The Tower

The Tower, by Michael Duffy
Allen & Unwin, 2009

This book can be purchased online from Fishpond. Buying through this link supports Aussiereviews.

The Dark Mirror, by Barry Maitland

“No, well, anyone else probably wouldn’t have noticed, because this is so unusual now, in this country – the first case I’ve come across, to tell the truth. But I remember the smell so well from my student days, in India. We opened up a number of victims – well, the stuff was readily available, you see, in herbicide and pesticides and industrial processes and God knows what…’
Kathy waited but he seemed momentarily at a loss. ‘What are we talking about, Sundeep?’ she asked gently.
‘Arsenic, Kathy. I’m almost sure that she died of arsenic poisoning.’

When graduate student Marion Summers collapses and dies, the cause is not immediately apparent. But when the autopsy reveals arsenic poison, DI Kathy Kolla is sent to investigate. Is this a dramatic suicide, or has someone murdered the mysterious Ms Summers?

Marion’s research into the life of artist Dante Gabriel Rosetti seems an unlikely part of the murder mystery, but given both the issue of arsenic poisoning amongst his associates, and Marion’s obsession with the issue, Kathy becomes increasingly sure there is a link. But as she and DCI Brock get closer to uncovering the truth, there is a second poisoning – this time one of Marion’s student friends – and it appears there is a serial killer on the loose.

Dark Mirror is the tenth installment in the much-lauded Brock and Kolla series from crime writer Barry Maitland. Using characters with whom fans of the series will be familiar, as well as plenty of new faces, there is no disadvantage for those who have not read the earlier stories but a nice sense of the familiar for those who have. The mystery itself is fast paced, with lots of suspects, clues and red herrings, and action which keeps the pages turning.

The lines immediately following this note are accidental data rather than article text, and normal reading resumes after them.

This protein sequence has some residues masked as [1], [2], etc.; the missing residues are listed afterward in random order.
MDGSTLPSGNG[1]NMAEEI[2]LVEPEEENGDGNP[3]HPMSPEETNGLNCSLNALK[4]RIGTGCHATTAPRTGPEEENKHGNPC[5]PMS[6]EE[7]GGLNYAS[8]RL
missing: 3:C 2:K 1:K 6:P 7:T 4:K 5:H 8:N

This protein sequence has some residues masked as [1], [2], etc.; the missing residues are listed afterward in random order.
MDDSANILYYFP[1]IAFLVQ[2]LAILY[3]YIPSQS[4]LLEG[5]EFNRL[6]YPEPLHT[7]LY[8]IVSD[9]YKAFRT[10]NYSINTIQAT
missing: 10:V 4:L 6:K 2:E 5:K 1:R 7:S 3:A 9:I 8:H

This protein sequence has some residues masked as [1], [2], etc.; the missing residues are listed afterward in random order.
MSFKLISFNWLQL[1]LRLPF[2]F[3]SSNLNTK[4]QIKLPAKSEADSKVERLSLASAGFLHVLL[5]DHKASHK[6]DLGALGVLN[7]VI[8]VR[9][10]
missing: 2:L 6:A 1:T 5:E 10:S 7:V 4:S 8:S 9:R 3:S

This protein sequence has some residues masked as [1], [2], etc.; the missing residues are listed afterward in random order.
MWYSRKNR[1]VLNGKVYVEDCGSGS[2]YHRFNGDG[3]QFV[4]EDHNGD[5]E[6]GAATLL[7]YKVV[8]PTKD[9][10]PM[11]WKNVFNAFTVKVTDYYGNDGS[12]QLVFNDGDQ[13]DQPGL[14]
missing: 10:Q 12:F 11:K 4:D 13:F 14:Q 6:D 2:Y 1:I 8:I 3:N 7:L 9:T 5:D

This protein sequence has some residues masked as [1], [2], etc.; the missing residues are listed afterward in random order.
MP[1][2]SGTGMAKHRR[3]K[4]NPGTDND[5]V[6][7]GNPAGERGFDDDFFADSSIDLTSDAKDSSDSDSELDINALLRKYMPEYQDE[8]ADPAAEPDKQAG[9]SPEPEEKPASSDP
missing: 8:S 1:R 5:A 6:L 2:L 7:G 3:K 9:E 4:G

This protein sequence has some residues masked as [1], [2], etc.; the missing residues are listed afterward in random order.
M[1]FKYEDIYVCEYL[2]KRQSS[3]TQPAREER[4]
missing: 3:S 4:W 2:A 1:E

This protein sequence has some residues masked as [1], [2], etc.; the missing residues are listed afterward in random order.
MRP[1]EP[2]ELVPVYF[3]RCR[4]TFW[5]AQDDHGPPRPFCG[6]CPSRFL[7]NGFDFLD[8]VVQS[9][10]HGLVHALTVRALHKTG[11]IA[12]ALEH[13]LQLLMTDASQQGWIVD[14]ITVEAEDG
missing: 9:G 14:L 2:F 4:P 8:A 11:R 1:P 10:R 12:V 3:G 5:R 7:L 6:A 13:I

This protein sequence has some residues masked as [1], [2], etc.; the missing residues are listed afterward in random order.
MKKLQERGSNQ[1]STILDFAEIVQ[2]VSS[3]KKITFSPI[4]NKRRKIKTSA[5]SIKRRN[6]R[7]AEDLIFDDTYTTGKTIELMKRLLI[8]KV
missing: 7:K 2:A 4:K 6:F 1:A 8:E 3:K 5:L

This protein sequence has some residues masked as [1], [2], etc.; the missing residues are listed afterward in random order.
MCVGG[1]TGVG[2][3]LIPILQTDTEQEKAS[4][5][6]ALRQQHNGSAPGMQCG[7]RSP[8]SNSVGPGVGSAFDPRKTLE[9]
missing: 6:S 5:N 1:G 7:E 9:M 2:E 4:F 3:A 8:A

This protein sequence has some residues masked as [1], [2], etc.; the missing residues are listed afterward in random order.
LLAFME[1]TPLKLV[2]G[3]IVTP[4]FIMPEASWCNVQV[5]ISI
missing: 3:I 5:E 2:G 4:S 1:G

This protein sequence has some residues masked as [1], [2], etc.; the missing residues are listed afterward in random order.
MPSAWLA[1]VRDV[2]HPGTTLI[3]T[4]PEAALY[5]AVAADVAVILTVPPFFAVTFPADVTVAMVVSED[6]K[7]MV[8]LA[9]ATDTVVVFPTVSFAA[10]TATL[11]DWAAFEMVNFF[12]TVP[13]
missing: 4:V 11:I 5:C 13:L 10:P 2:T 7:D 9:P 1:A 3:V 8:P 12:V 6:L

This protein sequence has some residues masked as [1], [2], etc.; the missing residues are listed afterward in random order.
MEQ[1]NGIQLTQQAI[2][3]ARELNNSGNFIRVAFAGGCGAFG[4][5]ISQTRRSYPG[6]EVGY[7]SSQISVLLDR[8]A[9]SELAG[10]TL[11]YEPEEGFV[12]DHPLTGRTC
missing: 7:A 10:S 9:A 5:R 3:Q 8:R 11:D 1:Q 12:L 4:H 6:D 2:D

A gripping, satisfying mystery.

The Dark Mirror, by Barry Maitland
Allen & Unwin, 2009

Shadow Alley, Compiled by Lucy Sussex

Reviewed by Tash Hughes

Shadow Alleyis a collection of short stories relating to crime and involving young investigators or witnesses.

Editor Lucy Sussex approached a number of authors for this book, requesting a crime story involving youth. For those authors with an existing detective character, she requested a retrospective story of the character, although only two such stories are included. Fans of Phryne Fisher and Verity Birdwood will enjoy insights into the development of these sleuths.

For each story, Sussex introduces the author first with a brief bio of their work. After the story, the writer includes an afterward relating to the story and this adds interest to the collection.

Each story is unique in both style and content; most are gripping page-turners. The collection includes work by Garry Disher, Kerry Greenwood, Jennifer Rowe and Jenny Pausacker. Although she is a published writer herself, none of Sussex’s work appears in the anthology.

As a collection, the book is not only about crime but also about youth finding their identities and learning about how other people act and react to situations. Sussex wanted the book to balance the power and understanding of detectives with the powerless and confusion often felt by teenagers.

Great reading and very entertaining.

Shadow Alley, by Lucy Sussex (ed)
Omnibus, 1995